Pages from Working On My Novel. Photo: Penguin
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Artful procrastination: Cory Arcangel and Jonah Peretti on a book of tweets about writing books

What do you do if you have a novel to write? Go to Twitter, and tweet about the work you're not doing, of course. Artist Cory Arcangel's new book is a compilation of those who couldn't resist tweeting the words "working on my novel".

Cory Arcangel is a Brooklyn-based artist whose work combines film, music, video games, the internet and performance art. Originally a student of classical guitar, Arcangel moved into studying the technology of music, and his work since the turn of the millenium has sought inspiration from the machines that fill our lives.

He has hacked a Super Mario Bros. cartridge to remove all of the game’s graphics except for its fluffy white clouds; he’s produced a glockenspiel accompaniment for Bruce Springsteen’s album Born to Run; and very recently he helped recover lost works that Andy Warhol had produced using an Amiga 1000 in the mid-80s. He now has a book out, called Working On My Novel. It’s a compilation of tweets, found on twitter by searching for the phrase “working on my novel”, and retweeted by Arcangel’s account of the same name. From such a simple premise comes an amusing and sincere collection of procrastinations and distractions - especially familiar to those of us who know the power of Twitter all too well.

I spoke via Skype to both Arcangel and his friend Jonah Peretti, the founder of the viral website Buzzfeed - himself no stranger to the idea of compiling the tweets of strangers for comic effect. What follows is a transcript of our conversation, edited for clarity.

I’m told that you two are friends, which means I have to start this by asking Cory - why didn’t you publish this on Buzzfeed, as a listicle?
Cory Arcangel: Oh, that is a great first question. Because, actually the first time that I published anything related to this idea… I mean, basically, when I thought of this idea I was working as a Buzzfeed editor, right Jonah?

Jonah Peretti: Yeah.

CA: And I, as one of my posts, I posted just a link which was to a URL which was a live search on Twitter for the phrase “working on my novel”. So actually it was published first on Buzzfeed. But this was very early Buzzfeed, so maybe - Jonah, correct me if I’m wrong - it was before Buzzfeed was the Buzzfeed as we know it.

JP: Yeah, it was a period of Buzzfeed where we were in a little office in Chinatown in New York, and we had maybe a dozen people, and it was really a lab. And the reason Cory was in the office was that I’d find interesting friends and say “hey, do you want to come one day a week and publish on Buzzfeed?” Cory was one of the friends who took me up on it.

CA: Yeah. And the thing I remember the most is you had some kind of coffee there. I hadn’t started drinking coffee yet, and you all had some kind of crazy... remember there was some thing about somebody getting a certain brand of coffee they’d bring? And I’d have two cups of it and I’d just, like, I was on the roof the whole time. And this idea came out of one of these coffee frenzies.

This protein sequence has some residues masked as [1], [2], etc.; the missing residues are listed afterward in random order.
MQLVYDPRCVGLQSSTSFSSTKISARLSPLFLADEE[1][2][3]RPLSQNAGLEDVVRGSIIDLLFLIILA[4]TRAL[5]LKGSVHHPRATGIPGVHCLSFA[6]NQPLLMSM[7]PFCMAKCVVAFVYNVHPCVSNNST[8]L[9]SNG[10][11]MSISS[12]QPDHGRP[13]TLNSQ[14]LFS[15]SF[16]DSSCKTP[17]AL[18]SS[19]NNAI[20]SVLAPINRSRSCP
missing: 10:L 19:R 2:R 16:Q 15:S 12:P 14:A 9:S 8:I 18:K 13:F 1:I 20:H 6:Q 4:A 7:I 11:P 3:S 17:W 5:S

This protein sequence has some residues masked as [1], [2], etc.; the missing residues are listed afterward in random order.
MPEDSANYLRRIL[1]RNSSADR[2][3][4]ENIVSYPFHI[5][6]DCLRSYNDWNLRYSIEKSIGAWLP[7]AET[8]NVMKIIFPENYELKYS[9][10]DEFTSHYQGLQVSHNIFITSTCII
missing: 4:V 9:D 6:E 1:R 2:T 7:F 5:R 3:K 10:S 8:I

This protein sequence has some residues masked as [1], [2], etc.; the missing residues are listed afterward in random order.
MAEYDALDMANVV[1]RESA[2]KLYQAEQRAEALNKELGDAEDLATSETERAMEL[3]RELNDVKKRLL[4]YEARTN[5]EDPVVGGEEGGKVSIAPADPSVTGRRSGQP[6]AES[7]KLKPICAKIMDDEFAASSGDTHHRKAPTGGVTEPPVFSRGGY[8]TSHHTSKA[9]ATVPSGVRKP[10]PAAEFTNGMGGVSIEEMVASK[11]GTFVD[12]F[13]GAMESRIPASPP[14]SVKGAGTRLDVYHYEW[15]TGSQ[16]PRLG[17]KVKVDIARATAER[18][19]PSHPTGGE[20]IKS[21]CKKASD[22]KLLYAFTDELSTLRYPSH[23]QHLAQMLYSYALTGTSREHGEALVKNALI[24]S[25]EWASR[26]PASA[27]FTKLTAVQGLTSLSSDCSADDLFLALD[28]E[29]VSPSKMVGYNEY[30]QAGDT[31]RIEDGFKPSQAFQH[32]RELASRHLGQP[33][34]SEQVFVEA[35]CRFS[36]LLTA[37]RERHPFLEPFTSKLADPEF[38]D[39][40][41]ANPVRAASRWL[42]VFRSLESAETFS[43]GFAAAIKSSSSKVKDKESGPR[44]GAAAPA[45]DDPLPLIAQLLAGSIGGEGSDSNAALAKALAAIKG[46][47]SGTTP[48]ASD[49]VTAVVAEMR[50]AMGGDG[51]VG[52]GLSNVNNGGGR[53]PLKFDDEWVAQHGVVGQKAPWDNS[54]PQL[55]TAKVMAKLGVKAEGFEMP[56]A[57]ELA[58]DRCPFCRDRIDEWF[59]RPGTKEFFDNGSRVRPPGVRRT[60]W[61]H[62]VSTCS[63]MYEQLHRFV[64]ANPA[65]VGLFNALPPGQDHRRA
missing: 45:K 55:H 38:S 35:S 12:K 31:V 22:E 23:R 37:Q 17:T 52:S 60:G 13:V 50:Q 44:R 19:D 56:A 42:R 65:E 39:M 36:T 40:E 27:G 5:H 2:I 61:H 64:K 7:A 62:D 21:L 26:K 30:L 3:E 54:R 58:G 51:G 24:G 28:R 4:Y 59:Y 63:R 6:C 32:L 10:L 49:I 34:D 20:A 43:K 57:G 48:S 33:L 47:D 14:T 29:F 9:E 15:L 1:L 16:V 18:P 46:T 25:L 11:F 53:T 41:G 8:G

And why specifically “working on my novel”? Were you working, distracted, on a novel at the time?
CA: Well…

Or it’s fun to laugh at people distract themselves on Twitter.
CA: It was 2009, so it wasn’t brand new, but it was newish in culture. And I was just trying to wrap my head around it. And Jonah, am I right, that was still the era of the blog, I think?

JP: Yeah, blogging was still big. Facebook was still a simple social network, it didn’t have content on it, it was just a way to connect with your friends. Twitter was a lot smaller. In terms of watching Cory over the years, he often plays with things and gets an idea and then does something many years later with the idea. If the idea sticks with him for five years then it’s probably a good idea, and he should do something. I think this is another example of that with this book, which wasn’t like he thought of it and did it the next week and, “oh, this is an easy idea, I’ll just round up a bunch of tweets and have a book”. This is something he’d been thinking of for many years.

CA: Yeah, five years, from beginning to end. It went from, as Jonah was saying, all of a sudden we had micro. People were tweeting sentences, and that was a new thing, and I was trying to figure out what... I mean, it’s hard to remember, it’s hard to think about now, but what does it mean that it’s new, and that, of course, it seems perfectly obvious to contrast it to the novel. That was the first thing that came to my head.

It seems like a funny rejoinder to the discussion about the idea of using things like Twitter for 21st-century fiction. The novelist David Mitchell, for instance, is tweeting out, bit by bit, bits of his new new novel.
CA: I don’t know if it’s a response to that, but I definitely think of it as a novel. A novel novel. And it’s fiction - we decided it was fiction - because we had a long conversation and we purposely made it in the Penguin default novel template. So it really feels like a novel, smells like a novel. But, you know, I do really think of it as a real book.

When you had that long conversation about why it’s a novel, do you think it has a narrative for instance?